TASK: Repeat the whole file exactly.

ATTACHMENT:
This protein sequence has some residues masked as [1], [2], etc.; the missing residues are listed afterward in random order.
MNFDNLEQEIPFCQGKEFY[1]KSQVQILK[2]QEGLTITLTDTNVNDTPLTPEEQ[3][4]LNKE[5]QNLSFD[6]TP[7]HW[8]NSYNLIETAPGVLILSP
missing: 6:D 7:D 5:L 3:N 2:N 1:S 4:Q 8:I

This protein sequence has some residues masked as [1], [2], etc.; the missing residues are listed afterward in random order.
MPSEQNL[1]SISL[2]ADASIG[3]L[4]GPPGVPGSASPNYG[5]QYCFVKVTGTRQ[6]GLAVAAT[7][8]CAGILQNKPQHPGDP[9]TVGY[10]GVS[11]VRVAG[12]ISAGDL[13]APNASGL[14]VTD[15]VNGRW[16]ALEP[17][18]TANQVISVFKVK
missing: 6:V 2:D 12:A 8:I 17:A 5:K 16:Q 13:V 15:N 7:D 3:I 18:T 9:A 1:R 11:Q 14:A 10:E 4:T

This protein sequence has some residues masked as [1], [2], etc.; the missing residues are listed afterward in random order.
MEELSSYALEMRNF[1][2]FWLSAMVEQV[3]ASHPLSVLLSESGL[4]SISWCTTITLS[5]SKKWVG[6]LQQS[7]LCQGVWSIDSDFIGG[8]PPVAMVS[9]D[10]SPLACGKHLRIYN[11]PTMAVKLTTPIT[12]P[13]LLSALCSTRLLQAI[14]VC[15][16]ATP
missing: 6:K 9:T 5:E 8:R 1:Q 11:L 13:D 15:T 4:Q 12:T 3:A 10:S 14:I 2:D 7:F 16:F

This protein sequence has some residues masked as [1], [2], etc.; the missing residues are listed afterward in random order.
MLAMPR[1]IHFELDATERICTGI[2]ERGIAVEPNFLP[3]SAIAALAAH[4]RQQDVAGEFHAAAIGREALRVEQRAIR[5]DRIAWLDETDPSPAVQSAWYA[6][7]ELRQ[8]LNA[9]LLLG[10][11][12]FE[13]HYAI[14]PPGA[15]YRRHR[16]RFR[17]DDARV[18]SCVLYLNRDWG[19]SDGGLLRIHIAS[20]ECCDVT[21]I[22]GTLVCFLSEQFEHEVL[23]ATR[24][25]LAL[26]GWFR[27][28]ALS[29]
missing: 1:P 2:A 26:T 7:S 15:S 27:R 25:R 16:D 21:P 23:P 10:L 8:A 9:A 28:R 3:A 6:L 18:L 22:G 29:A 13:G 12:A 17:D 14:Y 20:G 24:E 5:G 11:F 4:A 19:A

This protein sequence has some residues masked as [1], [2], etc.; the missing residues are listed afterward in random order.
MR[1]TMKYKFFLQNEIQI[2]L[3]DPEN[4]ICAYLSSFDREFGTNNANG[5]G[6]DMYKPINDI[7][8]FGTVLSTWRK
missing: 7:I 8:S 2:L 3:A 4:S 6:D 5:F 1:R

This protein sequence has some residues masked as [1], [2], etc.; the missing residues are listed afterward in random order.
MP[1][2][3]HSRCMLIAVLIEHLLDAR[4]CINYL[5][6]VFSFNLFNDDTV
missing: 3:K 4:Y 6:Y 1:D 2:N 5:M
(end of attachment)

This protein sequence has some residues masked as [1], [2], etc.; the missing residues are listed afterward in random order.
MNFDNLEQEIPFCQGKEFY[1]KSQVQILK[2]QEGLTITLTDTNVNDTPLTPEEQ[3][4]LNKE[5]QNLSFD[6]TP[7]HW[8]NSYNLIETAPGVLILSP
missing: 6:D 7:D 5:L 3:N 2:N 1:S 4:Q 8:I

This protein sequence has some residues masked as [1], [2], etc.; the missing residues are listed afterward in random order.
MPSEQNL[1]SISL[2]ADASIG[3]L[4]GPPGVPGSASPNYG[5]QYCFVKVTGTRQ[6]GLAVAAT[7][8]CAGILQNKPQHPGDP[9]TVGY[10]GVS[11]VRVAG[12]ISAGDL[13]APNASGL[14]VTD[15]VNGRW[16]ALEP[17][18]TANQVISVFKVK
missing: 6:V 2:D 12:A 8:I 17:A 5:K 16:Q 13:V 15:N 7:D 3:I 18:T 9:A 1:R 11:Q 14:A 10:E 4:T

This protein sequence has some residues masked as [1], [2], etc.; the missing residues are listed afterward in random order.
MEELSSYALEMRNF[1][2]FWLSAMVEQV[3]ASHPLSVLLSESGL[4]SISWCTTITLS[5]SKKWVG[6]LQQS[7]LCQGVWSIDSDFIGG[8]PPVAMVS[9]D[10]SPLACGKHLRIYN[11]PTMAVKLTTPIT[12]P[13]LLSALCSTRLLQAI[14]VC[15][16]ATP
missing: 6:K 9:T 5:E 8:R 1:Q 11:L 13:D 15:T 4:Q 12:T 3:A 10:S 14:I 2:D 7:F 16:F

This protein sequence has some residues masked as [1], [2], etc.; the missing residues are listed afterward in random order.
MLAMPR[1]IHFELDATERICTGI[2]ERGIAVEPNFLP[3]SAIAALAAH[4]RQQDVAGEFHAAAIGREALRVEQRAIR[5]DRIAWLDETDPSPAVQSAWYA[6][7]ELRQ[8]LNA[9]LLLG[10][11][12]FE[13]HYAI[14]PPGA[15]YRRHR[16]RFR[17]DDARV[18]SCVLYLNRDWG[19]SDGGLLRIHIAS[20]ECCDVT[21]I[22]GTLVCFLSEQFEHEVL[23]ATR[24][25]LAL[26]GWFR[27][28]ALS[29]
missing: 1:P 2:A 26:T 7:S 15:S 27:R 25:R 16:D 21:P 23:P 10:L 8:A 9:A 28:R 3:A 6:L 18:L 22:G 29:A 13:G 12:A 17:D 14:Y 20:G 24:E 5:G 11:F 4:A 19:A

This protein sequence has some residues masked as [1], [2], etc.; the missing residues are listed afterward in random order.
MR[1]TMKYKFFLQNEIQI[2]L[3]DPEN[4]ICAYLSSFDREFGTNNANG[5]G[6]DMYKPINDI[7][8]FGTVLSTWRK
missing: 7:I 8:S 2:L 3:A 4:S 6:D 5:F 1:R

This protein sequence has some residues masked as [1], [2], etc.; the missing residues are listed afterward in random order.
MP[1][2][3]HSRCMLIAVLIEHLLDAR[4]CINYL[5][6]VFSFNLFNDDTV
missing: 3:K 4:Y 6:Y 1:D 2:N 5:M